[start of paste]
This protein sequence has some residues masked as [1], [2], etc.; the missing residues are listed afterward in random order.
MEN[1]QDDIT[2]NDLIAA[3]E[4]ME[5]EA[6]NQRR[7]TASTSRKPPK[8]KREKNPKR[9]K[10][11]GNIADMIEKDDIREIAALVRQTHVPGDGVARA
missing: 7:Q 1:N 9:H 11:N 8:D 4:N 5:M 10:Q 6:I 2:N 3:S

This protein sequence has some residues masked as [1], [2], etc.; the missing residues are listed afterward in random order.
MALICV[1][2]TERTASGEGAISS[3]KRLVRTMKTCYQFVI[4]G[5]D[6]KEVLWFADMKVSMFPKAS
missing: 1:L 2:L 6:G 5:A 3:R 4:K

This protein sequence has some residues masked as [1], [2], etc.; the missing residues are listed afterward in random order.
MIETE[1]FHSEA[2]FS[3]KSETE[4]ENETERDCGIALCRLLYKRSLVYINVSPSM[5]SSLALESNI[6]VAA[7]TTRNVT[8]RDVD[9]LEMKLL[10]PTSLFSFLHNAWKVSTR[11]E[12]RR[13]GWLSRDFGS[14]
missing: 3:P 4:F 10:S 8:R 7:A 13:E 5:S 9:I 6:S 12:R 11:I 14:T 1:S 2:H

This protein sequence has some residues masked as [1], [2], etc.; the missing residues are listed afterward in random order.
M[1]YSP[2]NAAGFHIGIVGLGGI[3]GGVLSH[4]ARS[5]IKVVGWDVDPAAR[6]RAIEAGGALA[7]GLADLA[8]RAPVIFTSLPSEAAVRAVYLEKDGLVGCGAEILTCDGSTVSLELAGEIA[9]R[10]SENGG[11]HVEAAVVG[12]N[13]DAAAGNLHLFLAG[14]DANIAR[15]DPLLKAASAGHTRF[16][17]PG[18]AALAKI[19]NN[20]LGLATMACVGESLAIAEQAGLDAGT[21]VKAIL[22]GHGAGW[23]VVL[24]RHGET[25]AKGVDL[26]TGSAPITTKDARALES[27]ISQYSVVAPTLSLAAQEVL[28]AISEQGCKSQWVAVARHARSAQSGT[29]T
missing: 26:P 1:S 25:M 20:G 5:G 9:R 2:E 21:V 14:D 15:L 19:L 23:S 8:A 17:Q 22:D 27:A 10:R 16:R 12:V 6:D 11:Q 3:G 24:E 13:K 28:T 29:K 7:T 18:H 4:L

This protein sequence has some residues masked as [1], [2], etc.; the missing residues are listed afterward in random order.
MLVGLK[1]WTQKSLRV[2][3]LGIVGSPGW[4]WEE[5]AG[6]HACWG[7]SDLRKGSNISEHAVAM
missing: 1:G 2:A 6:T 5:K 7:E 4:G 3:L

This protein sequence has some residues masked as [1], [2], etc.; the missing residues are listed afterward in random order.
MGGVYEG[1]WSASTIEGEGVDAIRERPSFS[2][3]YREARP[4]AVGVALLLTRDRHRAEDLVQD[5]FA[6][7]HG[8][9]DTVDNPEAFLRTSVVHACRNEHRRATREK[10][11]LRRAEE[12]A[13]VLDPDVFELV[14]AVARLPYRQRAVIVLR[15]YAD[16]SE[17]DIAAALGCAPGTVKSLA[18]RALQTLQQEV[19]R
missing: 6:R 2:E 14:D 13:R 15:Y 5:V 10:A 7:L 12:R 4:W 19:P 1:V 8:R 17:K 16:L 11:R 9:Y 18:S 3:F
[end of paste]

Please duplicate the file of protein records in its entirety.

This protein sequence has some residues masked as [1], [2], etc.; the missing residues are listed afterward in random order.
MEN[1]QDDIT[2]NDLIAA[3]E[4]ME[5]EA[6]NQRR[7]TASTSRKPPK[8]KREKNPKR[9]K[10][11]GNIADMIEKDDIREIAALVRQTHVPGDGVARA
missing: 7:Q 1:N 9:H 11:N 8:D 4:N 5:M 10:Q 6:I 2:N 3:S

This protein sequence has some residues masked as [1], [2], etc.; the missing residues are listed afterward in random order.
MALICV[1][2]TERTASGEGAISS[3]KRLVRTMKTCYQFVI[4]G[5]D[6]KEVLWFADMKVSMFPKAS
missing: 1:L 2:L 6:G 5:A 3:R 4:K

This protein sequence has some residues masked as [1], [2], etc.; the missing residues are listed afterward in random order.
MIETE[1]FHSEA[2]FS[3]KSETE[4]ENETERDCGIALCRLLYKRSLVYINVSPSM[5]SSLALESNI[6]VAA[7]TTRNVT[8]RDVD[9]LEMKLL[10]PTSLFSFLHNAWKVSTR[11]E[12]RR[13]GWLSRDFGS[14]
missing: 3:P 4:F 10:S 8:R 7:A 13:E 5:S 9:I 6:S 12:R 11:I 14:T 1:S 2:H

This protein sequence has some residues masked as [1], [2], etc.; the missing residues are listed afterward in random order.
M[1]YSP[2]NAAGFHIGIVGLGGI[3]GGVLSH[4]ARS[5]IKVVGWDVDPAAR[6]RAIEAGGALA[7]GLADLA[8]RAPVIFTSLPSEAAVRAVYLEKDGLVGCGAEILTCDGSTVSLELAGEIA[9]R[10]SENGG[11]HVEAAVVG[12]N[13]DAAAGNLHLFLAG[14]DANIAR[15]DPLLKAASAGHTRF[16][17]PG[18]AALAKI[19]NN[20]LGLATMACVGESLAIAEQAGLDAGT[21]VKAIL[22]GHGAGW[23]VVL[24]RHGET[25]AKGVDL[26]TGSAPITTKDARALES[27]ISQYSVVAPTLSLAAQEVL[28]AISEQGCKSQWVAVARHARSAQSGT[29]T
missing: 26:P 1:S 25:M 20:G 5:G 9:R 2:E 21:V 14:D 15:L 19:L 23:S 8:A 17:Q 22:D 27:A 10:R 16:R 12:V 6:D 11:Q 3:G 24:E 13:K 28:T 29:K 7:T 18:H 4:L

This protein sequence has some residues masked as [1], [2], etc.; the missing residues are listed afterward in random order.
MLVGLK[1]WTQKSLRV[2][3]LGIVGSPGW[4]WEE[5]AG[6]HACWG[7]SDLRKGSNISEHAVAM
missing: 1:G 2:A 6:T 5:K 7:E 4:G 3:L

This protein sequence has some residues masked as [1], [2], etc.; the missing residues are listed afterward in random order.
MGGVYEG[1]WSASTIEGEGVDAIRERPSFS[2][3]YREARP[4]AVGVALLLTRDRHRAEDLVQD[5]FA[6][7]HG[8][9]DTVDNPEAFLRTSVVHACRNEHRRATREK[10][11]LRRAEE[12]A[13]VLDPDVFELV[14]AVARLPYRQRAVIVLR[15]YAD[16]SE[17]DIAAALGCAPGTVKSLA[18]RALQTLQQEV[19]R
missing: 6:R 2:E 14:D 13:R 15:Y 5:V 10:A 7:L 12:R 4:W 19:P 1:V 8:R 17:K 16:L 11:R 9:Y 18:S 3:F